Discussion in 'March 2009' started by Dlev59, Mar 29, 2009.
Someone in WHOS shoes?
Someone in the shoes of someone getting jerked around IMO.
He gets pulled for reasons that other people don't get pulled for. He goes from awesome and vital to the team to DNPs. He gets his starting spot taken away for no reason.
It rarely coincides with his actual play but more with Curry's mood swings.
Joe gave him a lot of money up front before he did anything.
If Amir acts out, he'll never get another meaningful contract. We're going into a major economic contraction. The guys who get squeezed are anyone with a marginal contract and marginal impact (maybe due to PT). As I told a friend recently, "Now is not the time to ask for a raise". Likewise for an NBA player, this is not the time to make waves if you are looking for your next deal and more playing time. This is when you zip it, play good soldier and be happy you have a job.
I know this is hard to believe, because people have Darko goggles for Amir, and if the internet was around 25 years ago, people would have had Darko goggles for William Bedford, but he's not as good as people think he is. He's also not as bad as some people think he is. But Joe is in the driver's seat with Amir's career. He was when he drafted him after being passed over. He was when he dedicated a long time front office man to babysit Amir in the D-League. And he was when he gave him $9 million contract, which has to be a D-League (j/k) record.
I don't even know who Sean Williams is.
re: Tyrus Thomas, Joe Dumars != Paxon, Pistons != Bulls
If Joe can trade Billups, send Hamilton and AI to the bench, he's still the Alpha dog leading a pack of puppies around the yard.
No adult ever got anywhere by "acting out".
This is exactly what everyone should want Amir to do. Keep his yap shut, work hard and earn more time. Sad that he has to be frustrated to be motivated though.
There have been many times this year when Curry pulled AJ and gave him a serious dressing down on the way back to the bench. I take that as a pretty clear indication that he didn't execute what the coaches wanted him to.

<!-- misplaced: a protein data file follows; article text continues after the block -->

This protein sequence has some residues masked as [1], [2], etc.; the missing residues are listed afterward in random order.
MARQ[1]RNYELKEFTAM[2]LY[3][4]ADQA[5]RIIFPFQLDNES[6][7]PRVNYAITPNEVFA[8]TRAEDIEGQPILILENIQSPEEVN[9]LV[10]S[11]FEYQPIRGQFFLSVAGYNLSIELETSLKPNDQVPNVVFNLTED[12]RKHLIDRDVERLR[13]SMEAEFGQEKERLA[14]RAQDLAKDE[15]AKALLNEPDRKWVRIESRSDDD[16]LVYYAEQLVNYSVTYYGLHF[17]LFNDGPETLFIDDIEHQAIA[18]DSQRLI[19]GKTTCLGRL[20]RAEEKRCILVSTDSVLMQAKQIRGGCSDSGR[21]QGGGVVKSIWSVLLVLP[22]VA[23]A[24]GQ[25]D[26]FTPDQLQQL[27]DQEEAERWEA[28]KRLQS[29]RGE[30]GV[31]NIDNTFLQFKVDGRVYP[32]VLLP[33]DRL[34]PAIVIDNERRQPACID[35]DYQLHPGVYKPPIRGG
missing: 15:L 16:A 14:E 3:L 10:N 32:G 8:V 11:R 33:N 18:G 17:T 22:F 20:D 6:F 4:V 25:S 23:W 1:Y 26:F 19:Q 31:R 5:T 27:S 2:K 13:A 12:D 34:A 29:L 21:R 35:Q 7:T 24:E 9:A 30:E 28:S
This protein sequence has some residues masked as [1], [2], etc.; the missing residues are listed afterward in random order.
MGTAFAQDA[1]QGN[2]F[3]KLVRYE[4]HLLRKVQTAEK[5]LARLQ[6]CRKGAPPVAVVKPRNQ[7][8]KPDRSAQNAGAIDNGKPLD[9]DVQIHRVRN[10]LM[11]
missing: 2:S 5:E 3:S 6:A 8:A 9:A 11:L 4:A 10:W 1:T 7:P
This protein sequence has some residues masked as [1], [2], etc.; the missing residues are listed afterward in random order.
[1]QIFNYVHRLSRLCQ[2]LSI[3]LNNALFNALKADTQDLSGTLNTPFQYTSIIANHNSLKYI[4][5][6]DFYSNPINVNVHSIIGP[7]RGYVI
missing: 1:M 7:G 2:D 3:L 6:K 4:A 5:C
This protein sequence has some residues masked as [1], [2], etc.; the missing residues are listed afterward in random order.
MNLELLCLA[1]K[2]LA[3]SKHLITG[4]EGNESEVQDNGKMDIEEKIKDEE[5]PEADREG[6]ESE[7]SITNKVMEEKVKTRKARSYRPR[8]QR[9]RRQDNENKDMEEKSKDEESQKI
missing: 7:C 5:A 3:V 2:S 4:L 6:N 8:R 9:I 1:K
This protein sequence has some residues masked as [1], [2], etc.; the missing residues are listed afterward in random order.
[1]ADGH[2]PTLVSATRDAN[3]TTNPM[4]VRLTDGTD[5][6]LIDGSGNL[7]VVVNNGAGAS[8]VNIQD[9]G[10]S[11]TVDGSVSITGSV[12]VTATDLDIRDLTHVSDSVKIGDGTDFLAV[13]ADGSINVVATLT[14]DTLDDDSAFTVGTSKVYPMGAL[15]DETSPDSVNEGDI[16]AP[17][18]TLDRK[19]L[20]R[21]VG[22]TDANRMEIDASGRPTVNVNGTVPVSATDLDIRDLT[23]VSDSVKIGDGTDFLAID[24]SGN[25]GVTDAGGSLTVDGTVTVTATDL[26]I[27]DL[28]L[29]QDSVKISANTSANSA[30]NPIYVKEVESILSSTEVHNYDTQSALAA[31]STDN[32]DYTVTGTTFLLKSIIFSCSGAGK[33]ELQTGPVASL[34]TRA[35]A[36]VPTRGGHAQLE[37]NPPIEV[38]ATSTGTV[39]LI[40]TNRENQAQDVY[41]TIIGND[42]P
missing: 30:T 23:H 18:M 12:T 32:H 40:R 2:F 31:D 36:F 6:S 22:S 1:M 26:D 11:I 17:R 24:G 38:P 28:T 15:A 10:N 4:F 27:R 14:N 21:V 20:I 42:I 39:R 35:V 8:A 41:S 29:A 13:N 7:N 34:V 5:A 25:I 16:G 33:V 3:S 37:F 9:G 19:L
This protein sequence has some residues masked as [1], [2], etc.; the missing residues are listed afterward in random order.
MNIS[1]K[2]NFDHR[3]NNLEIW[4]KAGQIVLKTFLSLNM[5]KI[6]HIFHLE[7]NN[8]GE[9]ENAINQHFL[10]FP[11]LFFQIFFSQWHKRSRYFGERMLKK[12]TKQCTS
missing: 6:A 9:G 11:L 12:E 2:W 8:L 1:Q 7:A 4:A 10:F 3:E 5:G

Maybe that happens because Curry is a know-nothing basketball coach and is asking him to do the wrong things. At times I've certainly been a card carrying member of the anti-MC club. But maybe, given that AJ is now under his second coach who doesn't seem to have the confidence in him to put him on the floor, just maybe that is starting to look like something about the player rather than the coach. Just saying...
I have seen that too.
Curry even gave him the starting spot when the season began,
This is one of the main reasons I have problems with the notion that AI is tanking it. What he does right now is probably the difference between an MLE and a more lucrative contract next season. The MLE won't even pay for the entourage, though you could definitely see the new hair as a cost cutting initiative.
I don't think that's the case. The article was basically structured around that his fluctuating PT and lack of a chance lately so the question was probably phrased in that way as well.
edited to add; Sean Williams plays for NJ.
If Curry pulled someone and yelled at them for "not executing the game plan" every time, we wouldn't have anyone to play. There are players that are constantly out of position defensively, or take shots that are cringe-worthy. There have been times when other players had to verbally and physically instruct another player on where he's supposed to be in a particular sequence.